The circus is in town, at last. It is that time of year again, where the transfer rumour mill is going into overdrive. We know the drill by now: any midfielder who has had half a decent season will be linked with Manchester United. As many scour the gossip columns, in hope rather than expectation, passivity is the best way to approach this time of the year. It happened last year, with the infamous case of Wesley Sneijder. It was almost guaranteed he was going to United, according to ‘well-placed’ sources ‘close to the deal’. For all our hope and optimism, nothing happened. This makes me a bit sceptical about who are our ‘genuine’ targets, in this blog I can only recommend two players of genuine quality and potential to enhance their already burgeoning reputations.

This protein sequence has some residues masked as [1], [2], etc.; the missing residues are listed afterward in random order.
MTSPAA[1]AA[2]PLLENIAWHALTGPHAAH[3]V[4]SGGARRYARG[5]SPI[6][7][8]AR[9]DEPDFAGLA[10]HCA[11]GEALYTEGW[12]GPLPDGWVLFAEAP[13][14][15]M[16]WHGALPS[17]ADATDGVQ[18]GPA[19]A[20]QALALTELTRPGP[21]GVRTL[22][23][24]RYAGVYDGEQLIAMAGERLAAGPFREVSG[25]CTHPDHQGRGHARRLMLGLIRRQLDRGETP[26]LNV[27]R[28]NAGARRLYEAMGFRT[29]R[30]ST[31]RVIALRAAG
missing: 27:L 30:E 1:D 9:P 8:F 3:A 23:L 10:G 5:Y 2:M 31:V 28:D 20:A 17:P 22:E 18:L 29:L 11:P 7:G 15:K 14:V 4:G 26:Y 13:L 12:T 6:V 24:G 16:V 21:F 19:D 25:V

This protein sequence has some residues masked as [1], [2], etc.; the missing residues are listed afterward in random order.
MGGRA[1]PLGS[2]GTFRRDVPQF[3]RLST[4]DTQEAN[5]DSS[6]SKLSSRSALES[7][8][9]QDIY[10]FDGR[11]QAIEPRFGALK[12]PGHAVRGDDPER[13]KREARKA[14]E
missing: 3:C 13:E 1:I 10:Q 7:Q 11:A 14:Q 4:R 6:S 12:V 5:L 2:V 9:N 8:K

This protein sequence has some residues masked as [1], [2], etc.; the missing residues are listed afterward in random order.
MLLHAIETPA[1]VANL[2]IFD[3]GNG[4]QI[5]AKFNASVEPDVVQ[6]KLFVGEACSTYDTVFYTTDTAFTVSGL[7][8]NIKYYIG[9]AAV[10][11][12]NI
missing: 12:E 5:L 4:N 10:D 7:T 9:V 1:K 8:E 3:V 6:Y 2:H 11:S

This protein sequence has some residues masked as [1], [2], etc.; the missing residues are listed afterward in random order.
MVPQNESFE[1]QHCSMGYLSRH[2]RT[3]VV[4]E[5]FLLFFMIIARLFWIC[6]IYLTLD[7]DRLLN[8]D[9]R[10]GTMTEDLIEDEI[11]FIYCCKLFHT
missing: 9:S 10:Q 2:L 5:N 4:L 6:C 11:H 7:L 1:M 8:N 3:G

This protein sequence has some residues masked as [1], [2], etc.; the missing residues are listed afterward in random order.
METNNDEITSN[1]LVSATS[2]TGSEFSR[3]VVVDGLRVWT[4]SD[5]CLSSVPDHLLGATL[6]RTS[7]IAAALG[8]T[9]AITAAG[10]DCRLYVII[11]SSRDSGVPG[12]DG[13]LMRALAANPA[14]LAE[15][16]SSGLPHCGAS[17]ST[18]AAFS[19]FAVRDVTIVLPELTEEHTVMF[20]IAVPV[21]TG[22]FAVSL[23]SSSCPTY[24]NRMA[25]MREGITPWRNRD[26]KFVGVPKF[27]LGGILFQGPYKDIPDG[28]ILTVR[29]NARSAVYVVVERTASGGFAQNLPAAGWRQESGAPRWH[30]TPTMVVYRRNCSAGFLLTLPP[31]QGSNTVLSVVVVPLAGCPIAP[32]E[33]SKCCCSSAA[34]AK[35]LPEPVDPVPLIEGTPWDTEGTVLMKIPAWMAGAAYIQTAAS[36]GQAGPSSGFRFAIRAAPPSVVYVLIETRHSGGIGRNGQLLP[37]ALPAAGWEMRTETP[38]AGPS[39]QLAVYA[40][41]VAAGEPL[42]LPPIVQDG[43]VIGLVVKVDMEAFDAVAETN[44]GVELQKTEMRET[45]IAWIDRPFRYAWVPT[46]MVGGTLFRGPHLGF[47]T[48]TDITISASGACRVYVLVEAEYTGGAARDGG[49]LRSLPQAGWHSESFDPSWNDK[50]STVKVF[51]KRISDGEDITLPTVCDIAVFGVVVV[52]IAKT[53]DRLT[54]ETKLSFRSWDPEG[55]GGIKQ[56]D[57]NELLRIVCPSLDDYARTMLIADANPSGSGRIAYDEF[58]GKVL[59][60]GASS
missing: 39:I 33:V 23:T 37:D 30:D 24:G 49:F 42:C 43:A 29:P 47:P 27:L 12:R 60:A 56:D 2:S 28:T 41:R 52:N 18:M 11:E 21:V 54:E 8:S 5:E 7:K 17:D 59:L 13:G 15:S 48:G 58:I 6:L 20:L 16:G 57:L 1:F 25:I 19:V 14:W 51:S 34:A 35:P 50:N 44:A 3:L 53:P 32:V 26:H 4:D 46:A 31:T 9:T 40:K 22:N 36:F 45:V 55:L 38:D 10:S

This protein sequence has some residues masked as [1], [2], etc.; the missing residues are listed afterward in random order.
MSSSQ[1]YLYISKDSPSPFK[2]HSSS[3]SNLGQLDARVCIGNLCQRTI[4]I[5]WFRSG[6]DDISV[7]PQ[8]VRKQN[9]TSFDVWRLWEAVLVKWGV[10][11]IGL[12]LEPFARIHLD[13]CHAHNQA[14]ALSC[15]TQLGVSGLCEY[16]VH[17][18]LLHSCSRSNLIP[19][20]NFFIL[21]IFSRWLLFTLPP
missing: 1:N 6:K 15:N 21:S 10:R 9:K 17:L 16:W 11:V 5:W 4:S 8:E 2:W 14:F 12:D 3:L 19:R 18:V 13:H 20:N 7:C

Frankly, our European exploits last season were bordering on disastrous for the high precedents that we have previously set. However, despite this nightmare is in the past, and the shortcomings from this could actually lead to a distinctly prosperous future on the domestic and European front. As Bilbao’s youthful crop tore us apart home and away due to their seemingly limitless energy-levels and exceedingly relentless work-rate, their comprehensive victories were epitomised by their tricky shadow striker Iker Muniain. Despite their mediocre performances domestically, finishing mid-table, Bilbao played an attractive brand of free-flowing football, incorporated alongside their will to harry and play an exhausting, energy-sapping pressing game, they proved too much for United and although the European exit was hard to take, one could not begrudge Bilbao of their success, it was actually refreshing to watch this unique style employed by Marcelo Bielsa.